|37000 Feet||Browse and search NASA's
Aviation Safety Reporting System
|Local Time Of Day||1801 To 2400|
|Locale Reference||airport : zzz.airport|
|Altitude||msl single value : 1000|
|Controlling Facilities||tracon : zzz.tracon|
|Operator||common carrier : air carrier|
|Make Model Name||B737-300|
|Operating Under FAR Part||Part 121|
|Navigation In Use||other|
|Flight Phase||climbout : initial|
descent : approach
|Affiliation||company : air carrier|
|Function||flight crew : captain|
oversight : pic
|Experience||flight time last 90 days : 120|
flight time total : 18000
flight time type : 800
|Affiliation||company : air carrier|
|Function||flight crew : first officer|
|Experience||flight time last 90 days : 200|
flight time total : 14000
flight time type : 3400
|Anomaly||aircraft equipment problem : critical|
|Independent Detector||aircraft equipment : gpws|
aircraft equipment other aircraft equipment : fmc
other flight crewa
|Resolutory Action||flight crew : overcame equipment problem|
On climb out of ZZZ at approximately 1000 ft AGL; the GPWS began to alert terrain pull up. We were VFR and continued climb as the alert continued to sound repeatedly. I noticed the captain's radio altimeter cycling. I advised the first officer to inhibit the GPWS switches using captain's emergency authority/authorized to silence the GPWS. After conferring with dispatch and maintenance; we elected to pull the circuit breaker for the captain's radio altimeter and continue on to ZZZ1 where the WX was overcast but basically VFR. Dispatch sent us the MEL information for the #1 radio altimeter being inoperative. After review; we felt that we should leave the breaker out so we would not encounter any more false GPWS warnings. On descent out of FL200 both FMC's failed and all waypoints and programmed routing information disappeared. We advised ATC that we had lost some of our navigation capabilities and that we were using raw data. We were vectored to a non eventful visual approach to ZZZ1 and executed a normal landing. If this would have been IMC conditions at ZZZ; we would have had to execute an escape maneuver. We were also not expecting to lose the FMC's which also could have proved interesting if the WX were worse. Callback conversation with reporter revealed the following information: the reporter stated that the radar altimeter failed after takeoff causing the egpws failure. There was no apparent connection between the radar altimeter failure and the FMC failure. Supplemental information from acn 809097: I asked the captain if he wanted me to place the 'flap inhibitor' switch to off. He said yes; and I did. It seemed to have no effect although we did shortly thereafter get a 'too low; gear' warning. Once above FL180 we got in the flight manual. We found no checklists -- just system information. We then went to the fom for general information. We then reasoned our problem was in the captain's radar altimeter and found guidance on all system that receive information from his RA. With this information the captain talked with dispatch listening in while I flew the airplane and handled ATC radio calls. After the captain talked with dispatch; we talked and decided the best course was to leave the P-18; B-5 circuit breakers pulled as directed and land. On descent; we lost both FMC's; proceeded via vectors and a visual approach.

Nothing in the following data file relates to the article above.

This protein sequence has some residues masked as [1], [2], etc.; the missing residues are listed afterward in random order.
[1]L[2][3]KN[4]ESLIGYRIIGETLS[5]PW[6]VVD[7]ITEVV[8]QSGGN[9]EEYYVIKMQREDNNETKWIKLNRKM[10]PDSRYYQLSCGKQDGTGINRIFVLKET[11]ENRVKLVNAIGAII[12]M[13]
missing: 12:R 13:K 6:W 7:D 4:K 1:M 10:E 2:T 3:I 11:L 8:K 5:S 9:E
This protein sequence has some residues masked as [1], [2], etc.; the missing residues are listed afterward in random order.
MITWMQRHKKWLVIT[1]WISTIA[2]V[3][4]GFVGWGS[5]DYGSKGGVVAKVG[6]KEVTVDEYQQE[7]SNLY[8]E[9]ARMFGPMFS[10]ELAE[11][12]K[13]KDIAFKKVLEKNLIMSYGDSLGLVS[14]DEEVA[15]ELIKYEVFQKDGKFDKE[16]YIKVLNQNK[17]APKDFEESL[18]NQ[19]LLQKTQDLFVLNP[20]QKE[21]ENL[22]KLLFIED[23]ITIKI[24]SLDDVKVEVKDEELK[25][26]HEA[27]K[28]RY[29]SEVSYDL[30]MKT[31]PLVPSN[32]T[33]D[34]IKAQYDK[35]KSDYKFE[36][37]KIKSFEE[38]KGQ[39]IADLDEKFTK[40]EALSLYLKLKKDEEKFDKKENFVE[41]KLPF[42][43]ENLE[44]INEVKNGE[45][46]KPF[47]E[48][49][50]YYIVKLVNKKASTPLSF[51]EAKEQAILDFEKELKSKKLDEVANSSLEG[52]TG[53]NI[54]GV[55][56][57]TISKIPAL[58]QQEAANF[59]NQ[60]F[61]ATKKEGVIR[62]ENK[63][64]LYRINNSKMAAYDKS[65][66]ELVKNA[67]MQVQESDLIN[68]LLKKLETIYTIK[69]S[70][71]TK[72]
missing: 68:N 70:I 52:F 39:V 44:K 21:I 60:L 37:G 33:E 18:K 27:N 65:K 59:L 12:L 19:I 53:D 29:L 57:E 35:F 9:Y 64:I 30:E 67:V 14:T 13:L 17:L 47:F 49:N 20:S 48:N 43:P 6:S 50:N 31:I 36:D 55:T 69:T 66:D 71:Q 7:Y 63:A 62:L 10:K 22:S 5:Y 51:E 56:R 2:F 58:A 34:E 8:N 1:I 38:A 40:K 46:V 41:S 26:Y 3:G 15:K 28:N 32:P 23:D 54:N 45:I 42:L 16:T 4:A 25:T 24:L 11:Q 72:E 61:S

Original NASA ASRS Text
Title: A B737-300 EGPWS 'TERRAIN; PULL UP' ALERTED CLBING THROUGH 1000 FT AFTER TKOF. THE CIRCUIT BREAKER WAS PULLED. LATER; ON APCH AT DEST BOTH FMC'S FAILED. FAILURES NOT RELATED.
Narrative: ON CLBOUT OF ZZZ AT APPROX 1000 FT AGL; THE GPWS BEGAN TO ALERT TERRAIN PULL UP. WE WERE VFR AND CONTINUED CLB AS THE ALERT CONTINUED TO SOUND REPEATEDLY. I NOTICED THE CAPT'S RADIO ALTIMETER CYCLING. I ADVISED THE FO TO INHIBIT THE GPWS SWITCHES USING CAPT'S EMER AUTH TO SILENCE THE GPWS. AFTER CONFERRING WITH DISPATCH AND MAINT; WE ELECTED TO PULL THE CIRCUIT BREAKER FOR THE CAPT'S RADIO ALTIMETER AND CONTINUE ON TO ZZZ1 WHERE THE WX WAS OVCST BUT BASICALLY VFR. DISPATCH SENT US THE MEL INFO FOR THE #1 RADIO ALTIMETER BEING INOP. AFTER REVIEW; WE FELT THAT WE SHOULD LEAVE THE BREAKER OUT SO WE WOULD NOT ENCOUNTER ANY MORE FALSE GPWS WARNINGS. ON DSCNT OUT OF FL200 BOTH FMC'S FAILED AND ALL WAYPOINTS AND PROGRAMMED ROUTING INFO DISAPPEARED. WE ADVISED ATC THAT WE HAD LOST SOME OF OUR NAV CAPABILITIES AND THAT WE WERE USING RAW DATA. WE WERE VECTORED TO A NON EVENTFUL VISUAL APCH TO ZZZ1 AND EXECUTED A NORMAL LNDG. IF THIS WOULD HAVE BEEN IMC CONDITIONS AT ZZZ; WE WOULD HAVE HAD TO EXECUTE AN ESCAPE MANEUVER. WE WERE ALSO NOT EXPECTING TO LOSE THE FMC'S WHICH ALSO COULD HAVE PROVED INTERESTING IF THE WX WERE WORSE. CALLBACK CONVERSATION WITH RPTR REVEALED THE FOLLOWING INFO: THE REPORTER STATED THAT THE RADAR ALTIMETER FAILED AFTER TKOF CAUSING THE EGPWS FAILURE. THERE WAS NO APPARENT CONNECTION BETWEEN THE RADAR ALTIMETER FAILURE AND THE FMC FAILURE. SUPPLEMENTAL INFO FROM ACN 809097: I ASKED THE CAPT IF HE WANTED ME TO PLACE THE 'FLAP INHIBITOR' SWITCH TO OFF. HE SAID YES; AND I DID. IT SEEMED TO HAVE NO EFFECT ALTHOUGH WE DID SHORTLY THEREAFTER GET A 'TOO LOW; GEAR' WARNING. ONCE ABOVE FL180 WE GOT IN THE FLT MANUAL. WE FOUND NO CHKLISTS -- JUST SYS INFO. WE THEN WENT TO THE FOM FOR GENERAL INFO. WE THEN REASONED OUR PROB WAS IN THE CAPT'S RADAR ALTIMETER AND FOUND GUIDANCE ON ALL SYS THAT RECEIVE INFO FROM HIS RA. WITH THIS INFO THE CAPT TALKED WITH DISPATCH LISTENING IN WHILE I FLEW THE AIRPLANE AND HANDLED ATC RADIO CALLS. AFTER THE CAPT TALKED WITH DISPATCH; WE TALKED AND DECIDED THE BEST COURSE WAS TO LEAVE THE P-18; B-5 CIRCUIT BREAKERS PULLED AS DIRECTED AND LAND. ON DSCNT; WE LOST BOTH FMC'S; PROCEEDED VIA VECTORS AND A VISUAL APCH.
Data retrieved from NASA's ASRS site as of May 2009 and automatically converted to unabbreviated mixed upper/lowercase text. This report is for informational purposes with no guarantee of accuracy. See NASA's ASRS site for official report.